With no police, few guardrails and limited places to pull over, maniacal white commercial vans speed your way undaunted. Daring you to make it to a ‘Passing Place’ quickly or lose  your side view wing mirror. Shit head tourists park in said ‘Passing Places’ to take pictures. Suicidal feral goats jump into the road from out of nowhere, at the crux of a blind turn. Right as you begin to contemplate the meaning of the “Feral Goats” sign.  Filicidal sheep graze their newest lambs at the edge of the narrowest, single track, again often right after a blind turn. And I fucking love it!

Don’t Freak Out While Driving Scotland

This may make some people totally freak out. But I don’t get nervous. Not even remotely anxious. I become exhilarated. My senses, innately focused. Honed in on my surroundings, distinctly alert to my driving and everything around me. I guess you could say, I become with one the road “Ohm” Yeah so… you get my point.

RootlessRoutes A836 Tongue Scotland 2018
A836 Kyle of Tongue. Scotland road trip 2018 Driving Scotland

The speed limit on A roads in Scotland is 60 MPH UOI (unless otherwise indicated). I’m talking about miles per hour, not those measly kilometers to which you Europeans are so accustomed. M class roads ( the major motorways) are 70 MPH  UOI. Most roads do NOT have speed limit signs, because you are meant to know this. B roads vary, but for the most part I found them to be 60 MPH.

Transport Scotland manages 95% of the trunk roads in Scotland. Scotland’s trunk road network is as diverse as is its scenery. The trunk road network is 3,507 km (2,179 miles) long, including slip roads and roundabouts. Ranging from the somewhat intimidating 10 lane M8 in Glasgow’s center, to the scrawniest of single track carriageways in the west Highlands. But there are far more roads there than this. God only knows who maintains them.

Police are few, because they are unneeded. Know the rules of the road and the speed limits. Drive courteously and with confidence and care. The lack of police does not mean it is an idiots free for all like in the US.

More to See & Do When Driving Scotland

To visit Scotland means an unfathomable variety of  places to see and things do. Castles, neolithic and historic ruins, the Scots themselves. A county full of rich history, ancient cities and equally ancient pubs. Vast open vistas, monolithic mountains, fairy pools, flags and glens. Azure water beaches, alien like landscapes, the list goes on and on. When driving Scotland you get to add the many grand roads and routes you can experience to this already jam packed list.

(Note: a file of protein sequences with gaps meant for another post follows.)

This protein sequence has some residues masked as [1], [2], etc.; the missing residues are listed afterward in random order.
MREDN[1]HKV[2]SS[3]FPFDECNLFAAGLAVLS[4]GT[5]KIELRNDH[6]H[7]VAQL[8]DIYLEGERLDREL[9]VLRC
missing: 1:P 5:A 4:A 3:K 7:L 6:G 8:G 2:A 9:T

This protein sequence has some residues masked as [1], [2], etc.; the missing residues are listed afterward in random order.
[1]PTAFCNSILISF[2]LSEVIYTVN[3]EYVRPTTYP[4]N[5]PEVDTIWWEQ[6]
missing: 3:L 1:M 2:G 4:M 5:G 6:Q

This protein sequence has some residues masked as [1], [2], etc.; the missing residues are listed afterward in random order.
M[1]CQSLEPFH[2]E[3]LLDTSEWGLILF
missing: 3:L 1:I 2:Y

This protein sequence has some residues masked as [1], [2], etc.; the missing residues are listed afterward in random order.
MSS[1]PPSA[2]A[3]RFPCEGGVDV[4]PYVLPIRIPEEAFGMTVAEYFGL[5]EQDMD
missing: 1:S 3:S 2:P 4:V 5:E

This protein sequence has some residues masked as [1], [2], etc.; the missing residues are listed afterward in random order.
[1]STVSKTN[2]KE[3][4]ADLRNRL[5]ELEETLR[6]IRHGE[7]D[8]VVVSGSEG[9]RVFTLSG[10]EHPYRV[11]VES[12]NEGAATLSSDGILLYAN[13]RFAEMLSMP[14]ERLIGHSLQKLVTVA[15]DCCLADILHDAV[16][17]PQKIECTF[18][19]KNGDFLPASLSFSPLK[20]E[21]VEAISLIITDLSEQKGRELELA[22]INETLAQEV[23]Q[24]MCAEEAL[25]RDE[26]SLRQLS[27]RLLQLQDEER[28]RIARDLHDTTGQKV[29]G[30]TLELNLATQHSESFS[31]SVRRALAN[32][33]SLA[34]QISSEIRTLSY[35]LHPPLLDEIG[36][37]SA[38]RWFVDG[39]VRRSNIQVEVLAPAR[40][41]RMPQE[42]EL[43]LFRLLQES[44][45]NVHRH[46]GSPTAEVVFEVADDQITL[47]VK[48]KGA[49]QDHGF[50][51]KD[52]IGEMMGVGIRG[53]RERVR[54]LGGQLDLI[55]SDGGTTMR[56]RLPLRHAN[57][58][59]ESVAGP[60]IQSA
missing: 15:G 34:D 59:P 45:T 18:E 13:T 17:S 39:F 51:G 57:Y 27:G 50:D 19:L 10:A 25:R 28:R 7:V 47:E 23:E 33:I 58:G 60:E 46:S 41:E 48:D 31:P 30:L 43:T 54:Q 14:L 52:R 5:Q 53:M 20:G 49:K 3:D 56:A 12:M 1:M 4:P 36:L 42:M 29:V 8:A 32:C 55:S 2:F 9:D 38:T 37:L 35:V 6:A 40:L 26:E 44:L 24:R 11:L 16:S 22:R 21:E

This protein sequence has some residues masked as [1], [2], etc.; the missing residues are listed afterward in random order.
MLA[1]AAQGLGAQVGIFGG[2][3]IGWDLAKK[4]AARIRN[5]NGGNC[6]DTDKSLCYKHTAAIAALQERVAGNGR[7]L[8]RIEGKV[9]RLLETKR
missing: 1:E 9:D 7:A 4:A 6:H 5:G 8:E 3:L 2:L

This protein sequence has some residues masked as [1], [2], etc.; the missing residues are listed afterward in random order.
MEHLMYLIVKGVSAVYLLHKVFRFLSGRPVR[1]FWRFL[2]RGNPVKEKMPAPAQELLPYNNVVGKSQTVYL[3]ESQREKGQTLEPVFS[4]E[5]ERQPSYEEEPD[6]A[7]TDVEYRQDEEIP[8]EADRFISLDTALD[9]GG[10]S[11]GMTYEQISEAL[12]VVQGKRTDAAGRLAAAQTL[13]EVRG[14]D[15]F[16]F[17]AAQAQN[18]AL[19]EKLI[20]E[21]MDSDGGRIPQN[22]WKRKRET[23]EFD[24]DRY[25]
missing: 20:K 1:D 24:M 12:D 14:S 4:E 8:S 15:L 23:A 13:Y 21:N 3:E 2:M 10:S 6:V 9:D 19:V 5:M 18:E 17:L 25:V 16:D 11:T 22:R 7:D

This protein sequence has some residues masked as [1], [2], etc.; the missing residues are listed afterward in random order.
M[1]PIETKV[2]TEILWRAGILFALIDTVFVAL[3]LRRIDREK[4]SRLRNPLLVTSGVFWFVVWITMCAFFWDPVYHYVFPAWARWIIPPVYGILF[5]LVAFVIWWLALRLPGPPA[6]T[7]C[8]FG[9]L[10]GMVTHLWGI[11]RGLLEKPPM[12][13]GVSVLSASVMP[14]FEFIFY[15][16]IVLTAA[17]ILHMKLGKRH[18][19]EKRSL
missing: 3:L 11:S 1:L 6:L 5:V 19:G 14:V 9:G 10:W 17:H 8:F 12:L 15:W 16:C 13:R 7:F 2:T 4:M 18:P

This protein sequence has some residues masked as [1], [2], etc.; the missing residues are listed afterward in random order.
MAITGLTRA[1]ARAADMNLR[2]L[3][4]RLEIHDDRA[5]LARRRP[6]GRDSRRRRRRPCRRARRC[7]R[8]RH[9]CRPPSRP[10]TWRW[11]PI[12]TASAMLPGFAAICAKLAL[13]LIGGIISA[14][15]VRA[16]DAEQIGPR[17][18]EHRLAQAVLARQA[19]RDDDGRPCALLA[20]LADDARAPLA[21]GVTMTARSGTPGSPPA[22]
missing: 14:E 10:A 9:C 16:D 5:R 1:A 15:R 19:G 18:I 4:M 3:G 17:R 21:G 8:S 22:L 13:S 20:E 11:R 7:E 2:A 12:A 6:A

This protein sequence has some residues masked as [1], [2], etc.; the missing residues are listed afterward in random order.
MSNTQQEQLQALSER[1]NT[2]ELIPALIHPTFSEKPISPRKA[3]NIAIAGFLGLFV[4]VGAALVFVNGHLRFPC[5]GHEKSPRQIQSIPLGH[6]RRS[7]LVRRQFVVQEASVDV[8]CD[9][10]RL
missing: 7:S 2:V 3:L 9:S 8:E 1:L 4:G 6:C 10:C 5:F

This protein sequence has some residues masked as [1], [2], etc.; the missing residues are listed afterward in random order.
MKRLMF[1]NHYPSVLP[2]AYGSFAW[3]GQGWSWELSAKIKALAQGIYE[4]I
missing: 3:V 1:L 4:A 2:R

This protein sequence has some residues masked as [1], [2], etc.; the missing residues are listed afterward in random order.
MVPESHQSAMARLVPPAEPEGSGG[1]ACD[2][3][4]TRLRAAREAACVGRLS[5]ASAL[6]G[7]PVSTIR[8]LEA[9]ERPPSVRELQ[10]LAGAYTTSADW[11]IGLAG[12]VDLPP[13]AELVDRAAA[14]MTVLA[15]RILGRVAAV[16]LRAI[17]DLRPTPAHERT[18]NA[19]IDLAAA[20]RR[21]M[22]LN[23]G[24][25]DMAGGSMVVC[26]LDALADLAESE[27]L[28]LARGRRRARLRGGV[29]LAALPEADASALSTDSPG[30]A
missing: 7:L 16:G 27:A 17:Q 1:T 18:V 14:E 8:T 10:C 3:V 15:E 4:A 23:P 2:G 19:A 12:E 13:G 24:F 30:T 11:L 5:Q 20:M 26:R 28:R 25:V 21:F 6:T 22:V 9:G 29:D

There are so many fantastic road trips and routes to take when driving Scotland. I will mention only a few here and as I post about them, I shall connect the information here as well. Let’s start with the mother of all Scottish roads, the Bealach Na Ba!

The Bealach Na Ba / Pass of the Cattle -Applecross Peninsula – Scottish Highlands

An extremely narrow, crazily winding, one track, mountainous road with near 20% gradients, deadly hairpin turns, blind spots and suicidal sheep. The Bealach Na Ba consists of a “High Road” and a “Low Road” to Applecross. Both are exciting, but obviously, the high road is a bit more fun. I had no choice but to take the low road up, due to the Bealach Beag cycling event. I took the High Road down and then headed over to Shieldaig.

Applecross itself is minute, but stunningly beautiful. As is Shieldaig. The drive was absolutely thrilling. Give yourself at least 2 hours and stop off for a bite in Applecross.

If you are not a confident left side of the road driver, do NOT do it. And if you are driving an RV up there, you are an asshole! The speed limit is 60 MPH and the passing places are NOT for stopping for a view or pictures.

“Narrow road – no more than three sheep abreast”

A836 Tongue – Tain  & Tongue – John O Groat – Highlands

Read about driving the A836 here

Considered the most remote category A road in Scotland. A836 narrows to nearly a bike path at some sections and opens up to a dual carriage roadway in others. It runs east west along the North Coast, as part of the NC500. The remotest part of the A836 runs north south. Straight through the middle of the Highlands, is this far less trafficked and wonderful driving route. You can do them both by taking the A9 to A836 all the way around to A9 again.

A838 Tongue – Durness –  Lairg – Tongue – Highlands